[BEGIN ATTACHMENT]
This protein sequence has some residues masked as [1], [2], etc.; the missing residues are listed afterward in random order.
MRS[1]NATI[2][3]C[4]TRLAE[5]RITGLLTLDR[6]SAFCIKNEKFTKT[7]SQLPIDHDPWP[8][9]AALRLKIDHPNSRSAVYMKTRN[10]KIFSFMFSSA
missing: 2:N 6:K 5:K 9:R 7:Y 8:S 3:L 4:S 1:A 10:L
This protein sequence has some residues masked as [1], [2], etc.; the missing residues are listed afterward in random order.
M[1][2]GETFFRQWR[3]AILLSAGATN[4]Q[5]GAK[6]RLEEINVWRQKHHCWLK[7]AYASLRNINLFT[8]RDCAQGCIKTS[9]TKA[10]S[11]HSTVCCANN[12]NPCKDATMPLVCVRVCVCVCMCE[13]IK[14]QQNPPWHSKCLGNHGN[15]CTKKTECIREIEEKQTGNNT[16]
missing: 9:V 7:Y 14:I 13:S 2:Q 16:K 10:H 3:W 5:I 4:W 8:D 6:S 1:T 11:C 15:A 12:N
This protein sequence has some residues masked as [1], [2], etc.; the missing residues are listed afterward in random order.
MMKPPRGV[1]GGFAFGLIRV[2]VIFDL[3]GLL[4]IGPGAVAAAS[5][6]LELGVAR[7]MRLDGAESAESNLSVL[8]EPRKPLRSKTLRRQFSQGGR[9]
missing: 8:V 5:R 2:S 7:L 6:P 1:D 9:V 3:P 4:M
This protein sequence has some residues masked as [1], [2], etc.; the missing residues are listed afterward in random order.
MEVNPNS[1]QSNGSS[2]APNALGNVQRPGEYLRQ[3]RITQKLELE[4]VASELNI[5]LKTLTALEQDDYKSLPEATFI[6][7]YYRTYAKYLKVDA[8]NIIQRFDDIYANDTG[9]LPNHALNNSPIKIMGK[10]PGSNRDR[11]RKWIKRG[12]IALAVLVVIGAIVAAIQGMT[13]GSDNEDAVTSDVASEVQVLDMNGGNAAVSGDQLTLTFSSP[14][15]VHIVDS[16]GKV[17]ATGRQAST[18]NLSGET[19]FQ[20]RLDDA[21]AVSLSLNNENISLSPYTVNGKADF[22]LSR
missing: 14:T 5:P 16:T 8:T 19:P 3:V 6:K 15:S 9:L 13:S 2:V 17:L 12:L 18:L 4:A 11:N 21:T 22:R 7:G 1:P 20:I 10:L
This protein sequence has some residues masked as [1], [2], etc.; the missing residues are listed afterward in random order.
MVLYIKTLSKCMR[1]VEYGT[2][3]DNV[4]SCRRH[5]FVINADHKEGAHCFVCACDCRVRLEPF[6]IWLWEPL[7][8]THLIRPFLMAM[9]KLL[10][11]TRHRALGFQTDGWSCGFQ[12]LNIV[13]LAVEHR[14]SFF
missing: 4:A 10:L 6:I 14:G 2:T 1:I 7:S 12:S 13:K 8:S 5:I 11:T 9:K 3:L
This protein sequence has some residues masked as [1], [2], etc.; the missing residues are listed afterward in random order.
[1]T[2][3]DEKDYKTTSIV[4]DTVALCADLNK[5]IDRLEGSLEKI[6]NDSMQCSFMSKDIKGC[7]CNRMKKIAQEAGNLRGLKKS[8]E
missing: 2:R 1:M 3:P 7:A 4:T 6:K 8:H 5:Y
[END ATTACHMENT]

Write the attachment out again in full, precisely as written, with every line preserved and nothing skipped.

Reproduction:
This protein sequence has some residues masked as [1], [2], etc.; the missing residues are listed afterward in random order.
MRS[1]NATI[2][3]C[4]TRLAE[5]RITGLLTLDR[6]SAFCIKNEKFTKT[7]SQLPIDHDPWP[8][9]AALRLKIDHPNSRSAVYMKTRN[10]KIFSFMFSSA
missing: 2:N 6:K 5:K 9:R 7:Y 8:S 3:L 4:S 1:A 10:L
This protein sequence has some residues masked as [1], [2], etc.; the missing residues are listed afterward in random order.
M[1][2]GETFFRQWR[3]AILLSAGATN[4]Q[5]GAK[6]RLEEINVWRQKHHCWLK[7]AYASLRNINLFT[8]RDCAQGCIKTS[9]TKA[10]S[11]HSTVCCANN[12]NPCKDATMPLVCVRVCVCVCMCE[13]IK[14]QQNPPWHSKCLGNHGN[15]CTKKTECIREIEEKQTGNNT[16]
missing: 9:V 7:Y 14:I 13:S 2:Q 16:K 10:H 3:W 5:I 4:W 8:D 6:S 1:T 11:C 15:A 12:N
This protein sequence has some residues masked as [1], [2], etc.; the missing residues are listed afterward in random order.
MMKPPRGV[1]GGFAFGLIRV[2]VIFDL[3]GLL[4]IGPGAVAAAS[5][6]LELGVAR[7]MRLDGAESAESNLSVL[8]EPRKPLRSKTLRRQFSQGGR[9]
missing: 8:V 5:R 2:S 7:L 6:P 1:D 9:V 3:P 4:M
This protein sequence has some residues masked as [1], [2], etc.; the missing residues are listed afterward in random order.
MEVNPNS[1]QSNGSS[2]APNALGNVQRPGEYLRQ[3]RITQKLELE[4]VASELNI[5]LKTLTALEQDDYKSLPEATFI[6][7]YYRTYAKYLKVDA[8]NIIQRFDDIYANDTG[9]LPNHALNNSPIKIMGK[10]PGSNRDR[11]RKWIKRG[12]IALAVLVVIGAIVAAIQGMT[13]GSDNEDAVTSDVASEVQVLDMNGGNAAVSGDQLTLTFSSP[14][15]VHIVDS[16]GKV[17]ATGRQAST[18]NLSGET[19]FQ[20]RLDDA[21]AVSLSLNNENISLSPYTVNGKADF[22]LSR
missing: 14:T 5:P 16:T 8:T 19:P 3:V 6:K 15:S 9:L 13:S 2:V 17:L 12:L 18:L 4:A 11:N 21:T 22:R 7:G 1:P 20:I 10:L
This protein sequence has some residues masked as [1], [2], etc.; the missing residues are listed afterward in random order.
MVLYIKTLSKCMR[1]VEYGT[2][3]DNV[4]SCRRH[5]FVINADHKEGAHCFVCACDCRVRLEPF[6]IWLWEPL[7][8]THLIRPFLMAM[9]KLL[10][11]TRHRALGFQTDGWSCGFQ[12]LNIV[13]LAVEHR[14]SFF
missing: 4:A 10:L 6:I 14:G 2:T 1:I 7:S 12:S 13:K 8:S 5:I 11:T 9:K 3:L
This protein sequence has some residues masked as [1], [2], etc.; the missing residues are listed afterward in random order.
[1]T[2][3]DEKDYKTTSIV[4]DTVALCADLNK[5]IDRLEGSLEKI[6]NDSMQCSFMSKDIKGC[7]CNRMKKIAQEAGNLRGLKKS[8]E
missing: 2:R 1:M 3:P 7:A 4:T 6:K 8:H 5:Y